There's a glut of information out there about global destinations. Planners, though, really need strong partners to help them craft successful events when the pressure is on.
New research shows that planners want more support from destinations, particularly when it comes to safety and security for their events. They’re also worried about budget cuts and dealing with event partners in a marketplace with increased demand and costs.
There’s also evidence that event organizers are moving away from online resources to social media and print for information about destinations, probably due to the glut of overwhelmingly positive content put out there by destination marketing organizations each year. Check out the story below.
We also have the latest on the mainstreaming of wellness at Hyatt and the emergence of Equinox Hotels as an option for wellness-oriented events beginning next year.
— Andrew Sheivachman, Business Travel Editor
The Future of Events and Meetings
Meeting Planners Stress Most About Dealing With Safety and Security: Destinations need to provide more services to planners in an extremely competitive marketplace for events. Despite the proliferation of online destination information, nothing beats a strong relationship between planner and destination to help ease the stress felt by event professionals.
Hyatt to Buy Two Roads Hospitality for $480 Million: Hyatt’s M&A strategy might be best summarized as this: If at first you don’t succeed, try, try again.
Equinox Will Launch Luxury Tours in 2019 as New Hotels Open: If it ends up being successful, and we don’t see any red flags why it wouldn’t be, Equinox will have a value proposition not many travel brands can touch: an exclusive place to work out, sleep, and explore the world.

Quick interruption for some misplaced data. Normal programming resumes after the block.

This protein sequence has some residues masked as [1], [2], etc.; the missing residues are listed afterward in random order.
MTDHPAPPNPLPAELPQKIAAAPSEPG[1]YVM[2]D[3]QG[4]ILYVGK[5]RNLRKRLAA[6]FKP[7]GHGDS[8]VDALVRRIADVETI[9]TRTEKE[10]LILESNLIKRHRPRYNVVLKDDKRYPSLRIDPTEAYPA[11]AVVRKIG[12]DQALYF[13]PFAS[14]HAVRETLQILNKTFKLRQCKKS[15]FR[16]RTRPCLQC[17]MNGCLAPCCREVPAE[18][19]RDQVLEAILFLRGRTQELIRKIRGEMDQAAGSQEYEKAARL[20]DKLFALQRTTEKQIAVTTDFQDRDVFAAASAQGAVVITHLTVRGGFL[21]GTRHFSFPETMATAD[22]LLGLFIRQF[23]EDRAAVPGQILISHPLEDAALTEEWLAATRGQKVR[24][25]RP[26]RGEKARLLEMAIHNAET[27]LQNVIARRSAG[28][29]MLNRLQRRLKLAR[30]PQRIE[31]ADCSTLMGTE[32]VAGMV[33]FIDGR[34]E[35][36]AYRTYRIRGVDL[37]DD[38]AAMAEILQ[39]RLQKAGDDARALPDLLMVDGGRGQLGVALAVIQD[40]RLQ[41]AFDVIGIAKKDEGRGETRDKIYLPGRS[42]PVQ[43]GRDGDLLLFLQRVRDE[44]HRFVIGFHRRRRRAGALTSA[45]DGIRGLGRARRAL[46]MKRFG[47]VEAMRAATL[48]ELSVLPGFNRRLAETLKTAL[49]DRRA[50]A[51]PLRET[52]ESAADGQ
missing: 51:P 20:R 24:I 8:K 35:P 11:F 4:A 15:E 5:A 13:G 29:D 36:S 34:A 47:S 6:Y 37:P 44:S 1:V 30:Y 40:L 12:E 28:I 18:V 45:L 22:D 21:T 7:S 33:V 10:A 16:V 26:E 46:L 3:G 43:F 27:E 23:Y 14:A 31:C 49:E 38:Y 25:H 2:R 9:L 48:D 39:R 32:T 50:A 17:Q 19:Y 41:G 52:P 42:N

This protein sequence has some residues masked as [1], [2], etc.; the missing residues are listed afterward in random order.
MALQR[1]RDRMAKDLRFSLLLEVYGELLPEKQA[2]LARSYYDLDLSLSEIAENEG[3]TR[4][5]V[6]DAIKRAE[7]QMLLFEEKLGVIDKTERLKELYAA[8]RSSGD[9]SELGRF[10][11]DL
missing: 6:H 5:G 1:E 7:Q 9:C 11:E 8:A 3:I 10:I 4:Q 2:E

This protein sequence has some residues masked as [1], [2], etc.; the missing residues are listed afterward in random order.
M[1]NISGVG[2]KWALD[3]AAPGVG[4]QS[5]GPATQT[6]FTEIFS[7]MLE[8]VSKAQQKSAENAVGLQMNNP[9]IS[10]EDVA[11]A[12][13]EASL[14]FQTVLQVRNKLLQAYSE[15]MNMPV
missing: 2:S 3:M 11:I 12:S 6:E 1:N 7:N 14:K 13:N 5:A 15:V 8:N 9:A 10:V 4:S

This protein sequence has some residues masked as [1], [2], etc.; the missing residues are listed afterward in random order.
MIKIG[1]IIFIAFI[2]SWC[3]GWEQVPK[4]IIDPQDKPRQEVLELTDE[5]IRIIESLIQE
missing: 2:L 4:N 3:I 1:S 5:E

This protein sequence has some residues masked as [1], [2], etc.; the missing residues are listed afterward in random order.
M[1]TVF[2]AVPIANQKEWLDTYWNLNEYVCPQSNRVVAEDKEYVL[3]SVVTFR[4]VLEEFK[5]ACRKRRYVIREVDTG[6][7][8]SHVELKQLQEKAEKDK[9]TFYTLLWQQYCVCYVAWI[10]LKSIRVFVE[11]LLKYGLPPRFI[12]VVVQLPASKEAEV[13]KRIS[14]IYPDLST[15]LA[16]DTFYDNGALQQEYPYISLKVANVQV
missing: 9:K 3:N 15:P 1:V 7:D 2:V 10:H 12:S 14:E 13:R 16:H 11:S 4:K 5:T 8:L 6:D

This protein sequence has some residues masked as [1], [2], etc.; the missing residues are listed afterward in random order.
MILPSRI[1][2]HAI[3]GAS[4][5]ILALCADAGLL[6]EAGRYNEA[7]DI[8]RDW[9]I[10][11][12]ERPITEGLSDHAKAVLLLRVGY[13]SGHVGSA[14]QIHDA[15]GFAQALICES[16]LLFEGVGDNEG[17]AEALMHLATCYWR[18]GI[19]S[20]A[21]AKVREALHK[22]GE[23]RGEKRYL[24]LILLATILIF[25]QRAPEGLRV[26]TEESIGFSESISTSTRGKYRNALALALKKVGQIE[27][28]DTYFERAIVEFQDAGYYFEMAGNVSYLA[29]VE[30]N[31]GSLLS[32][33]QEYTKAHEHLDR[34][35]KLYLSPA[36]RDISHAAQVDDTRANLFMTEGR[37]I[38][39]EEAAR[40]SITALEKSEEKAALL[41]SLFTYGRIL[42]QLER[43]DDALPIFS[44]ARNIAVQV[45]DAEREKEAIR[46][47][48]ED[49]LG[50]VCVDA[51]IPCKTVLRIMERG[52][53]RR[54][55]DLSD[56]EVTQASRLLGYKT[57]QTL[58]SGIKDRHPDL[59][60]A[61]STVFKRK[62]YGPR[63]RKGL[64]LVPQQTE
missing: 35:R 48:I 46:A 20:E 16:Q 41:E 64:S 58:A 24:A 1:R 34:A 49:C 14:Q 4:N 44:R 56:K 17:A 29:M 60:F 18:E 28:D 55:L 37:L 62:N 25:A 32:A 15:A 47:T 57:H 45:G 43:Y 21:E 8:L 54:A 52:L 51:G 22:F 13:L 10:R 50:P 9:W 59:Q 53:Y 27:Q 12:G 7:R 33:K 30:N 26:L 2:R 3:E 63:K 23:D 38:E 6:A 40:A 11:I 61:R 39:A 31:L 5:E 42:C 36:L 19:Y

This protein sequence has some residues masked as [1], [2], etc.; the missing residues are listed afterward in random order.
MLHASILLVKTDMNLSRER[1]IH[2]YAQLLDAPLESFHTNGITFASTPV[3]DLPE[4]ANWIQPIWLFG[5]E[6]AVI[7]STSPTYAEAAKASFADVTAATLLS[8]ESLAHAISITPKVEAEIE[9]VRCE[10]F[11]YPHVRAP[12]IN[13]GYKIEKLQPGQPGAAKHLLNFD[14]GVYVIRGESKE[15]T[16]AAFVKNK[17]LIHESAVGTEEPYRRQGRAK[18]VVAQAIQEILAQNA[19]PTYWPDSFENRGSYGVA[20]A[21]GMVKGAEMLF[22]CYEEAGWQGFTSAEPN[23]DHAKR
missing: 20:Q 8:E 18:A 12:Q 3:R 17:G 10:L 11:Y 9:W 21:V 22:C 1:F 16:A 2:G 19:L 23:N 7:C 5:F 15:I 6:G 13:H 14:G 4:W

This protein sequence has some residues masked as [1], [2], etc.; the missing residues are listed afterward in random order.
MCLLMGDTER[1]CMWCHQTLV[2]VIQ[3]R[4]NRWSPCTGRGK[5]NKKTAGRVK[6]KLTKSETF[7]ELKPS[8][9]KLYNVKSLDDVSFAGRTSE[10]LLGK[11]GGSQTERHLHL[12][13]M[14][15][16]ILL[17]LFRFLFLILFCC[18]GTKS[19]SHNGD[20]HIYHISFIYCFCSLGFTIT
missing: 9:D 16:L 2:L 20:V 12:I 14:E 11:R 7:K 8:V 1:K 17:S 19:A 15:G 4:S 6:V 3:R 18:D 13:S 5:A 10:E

Hyatt Adds Its Spa Business Exhale to Loyalty Program: This makes a ton of sense for World of Hyatt, but again will scale prove to be a challenge for Hyatt and for Exhale?
Around the Industry
What European Luxury Hotels Can Learn from Their Midscale Cousins: Maybe it’s because Europe has a higher percentage of independent hotels. Maybe it’s because Europe is made up of so many distinct cultures. Regardless, it seems that for some reason, in Europe, hospitality industry innovation tilts toward individuality. Analysts tell us why that is the case.
The Backlash Against Smart Cities Is Here: Toronto residents aren’t happy about their personal information and behavioral data being owned by Google’s parent Alphabet. Expect more fights like this to emerge in coming years.
Facial Recognition Takes Small Steps Forward: Events are playing around with facial recognition concepts, but airport security and retail are more likely to lead the way on adoption.
Skift Business Travel Editor Andrew Sheivachman [[email protected]] curates the Skift Meetings Innovation Report. Skift emails the newsletter every Wednesday.
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Photo credit: The PCMA convention at the San Diego Convention Center in 2012. San Diego Convention Center / Flickr